Coronavirus: What's happening in Canada and around the world on Jan. 14

Ontarians woke up under a new stay-at-home order on Thursday as Alberta announced it will ease some public health restrictions starting Monday.

Ont. stay-at-home order takes effect; Alta. set to ease some COVID-19 restrictions

A person wearing a face mask walks past murals in Ottawa on Thursday. Ontario's stay-at-home order announced earlier this week took effect on Thursday. (Adrian Wyld/The Canadian Press)

The latest:

Maj.-Gen. Dany Fortin, the military commander leading Canada's COVID-19 vaccine logistics, said Thursday manufacturers are expected to deliver up to one million doses a week starting in April.

In the spring, Fortin said, the country will shift from phase one of the vaccine rollout — immunizing particularly vulnerable people, such as long-term care home residents, some Indigenous adults and health care providers — to a wider rollout as deliveries become larger and more frequent.

The Canadian immunization campaign has gotten off to a slow start.

A month into the inoculation efforts, barely one per cent of the population has received at least one shot of the Pfizer or Moderna products.

Only 615,000 doses have been delivered to the provinces and territories.

The federal government is expecting up to six million doses — enough for three million people to be fully vaccinated using the Pfizer and Moderna two-dose products — by the end of March.

But Fortin conceded Thursday the government is still negotiating a delivery schedule.

"We have a scarcity of vaccines in the first quarter," Fortin said. 

April will mark the start of the what he's calling the "ramp-up phase."

What's happening across Canada

As of 7 p.m. ET on Thursday, Canada had reported 688,891 cases of COVID-19, with 77,955 cases considered active. A CBC News tally of deaths stood at 17,538.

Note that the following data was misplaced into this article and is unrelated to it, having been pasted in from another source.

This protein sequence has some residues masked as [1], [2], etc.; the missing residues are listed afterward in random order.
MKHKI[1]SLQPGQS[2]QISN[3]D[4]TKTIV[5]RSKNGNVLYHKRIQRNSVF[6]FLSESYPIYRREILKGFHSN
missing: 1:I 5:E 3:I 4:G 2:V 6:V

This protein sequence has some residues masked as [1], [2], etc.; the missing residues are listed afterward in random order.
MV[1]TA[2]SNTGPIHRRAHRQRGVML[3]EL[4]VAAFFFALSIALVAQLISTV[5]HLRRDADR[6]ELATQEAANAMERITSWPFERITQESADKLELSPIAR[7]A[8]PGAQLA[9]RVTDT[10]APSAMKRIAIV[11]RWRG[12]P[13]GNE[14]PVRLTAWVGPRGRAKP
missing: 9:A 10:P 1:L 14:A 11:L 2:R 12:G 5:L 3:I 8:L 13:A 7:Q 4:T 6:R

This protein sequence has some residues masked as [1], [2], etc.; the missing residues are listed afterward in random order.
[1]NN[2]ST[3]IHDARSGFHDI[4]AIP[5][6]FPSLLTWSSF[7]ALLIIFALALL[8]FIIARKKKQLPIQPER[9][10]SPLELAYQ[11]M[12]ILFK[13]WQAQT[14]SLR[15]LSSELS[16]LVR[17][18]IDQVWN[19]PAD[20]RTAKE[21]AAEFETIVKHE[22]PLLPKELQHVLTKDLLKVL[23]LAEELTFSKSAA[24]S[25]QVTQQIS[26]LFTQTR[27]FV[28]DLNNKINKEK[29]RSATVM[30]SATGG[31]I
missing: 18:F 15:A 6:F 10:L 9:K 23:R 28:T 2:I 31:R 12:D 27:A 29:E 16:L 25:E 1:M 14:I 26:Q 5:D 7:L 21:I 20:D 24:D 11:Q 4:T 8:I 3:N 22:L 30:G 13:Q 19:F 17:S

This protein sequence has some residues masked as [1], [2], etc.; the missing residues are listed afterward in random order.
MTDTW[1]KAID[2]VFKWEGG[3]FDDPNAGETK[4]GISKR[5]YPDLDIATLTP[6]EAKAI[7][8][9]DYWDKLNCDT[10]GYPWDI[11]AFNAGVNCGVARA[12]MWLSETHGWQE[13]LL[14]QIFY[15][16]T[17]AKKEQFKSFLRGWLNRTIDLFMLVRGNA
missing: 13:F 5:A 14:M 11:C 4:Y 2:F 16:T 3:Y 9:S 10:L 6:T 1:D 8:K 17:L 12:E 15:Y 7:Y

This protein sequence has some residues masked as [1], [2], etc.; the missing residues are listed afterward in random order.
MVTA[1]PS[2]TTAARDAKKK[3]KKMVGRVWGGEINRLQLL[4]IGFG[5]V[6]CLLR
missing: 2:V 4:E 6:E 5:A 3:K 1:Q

British Columbia announced on Thursday its first case of a coronavirus strain first detected in South Africa, and a fourth case of a variant first detected in the U.K. Meanwhile, Premier John Horgan is seeking legal advice on the feasibility of an inter-provincial travel ban

Alberta will ease some public health restrictions starting on Monday, Jan. 18, allowing hair salons, barbershops and other personal-service businesses to reopen by appointment only. Also starting on that date, up to 10 people will be allowed to gather outdoors, and up to 20 people will be allowed to attend funerals.

WATCH | Sask. not adding restrictions despite rising cases:

Sask. not adding restrictions despite rising COVID-19 cases

The National

4 days agoVideo
Saskatchewan currently has the worst COVID-19 infection rate in the country and cases are on the rise. Instead of adding new restrictions, the government is asking people to follow the existing ones but some say those don’t go far enough. 2:02

Saskatchewan, which reported 312 new cases on Thursday, released its latest modelling forecast, showing the province could see around 900 new infections a day by Jan. 25 even if residents closely follow public health guidelines.

Manitoba reported 261 new cases and two additional deaths.

Ontario sent an emergency alert Thursday morning reminding residents that the stay-at-home order announced earlier this week is now in effect. The province reported 3,326 new cases and 62 deaths.

Quebec announced 2,132 new cases and 64 more deaths. The province also pledged to deliver second vaccine shots within "a maximum" 90 days after the first.

A health-care worker greets a patient at a COVID-19 test clinic in Montreal on Thursday. (Paul Chiasson/The Canadian Press)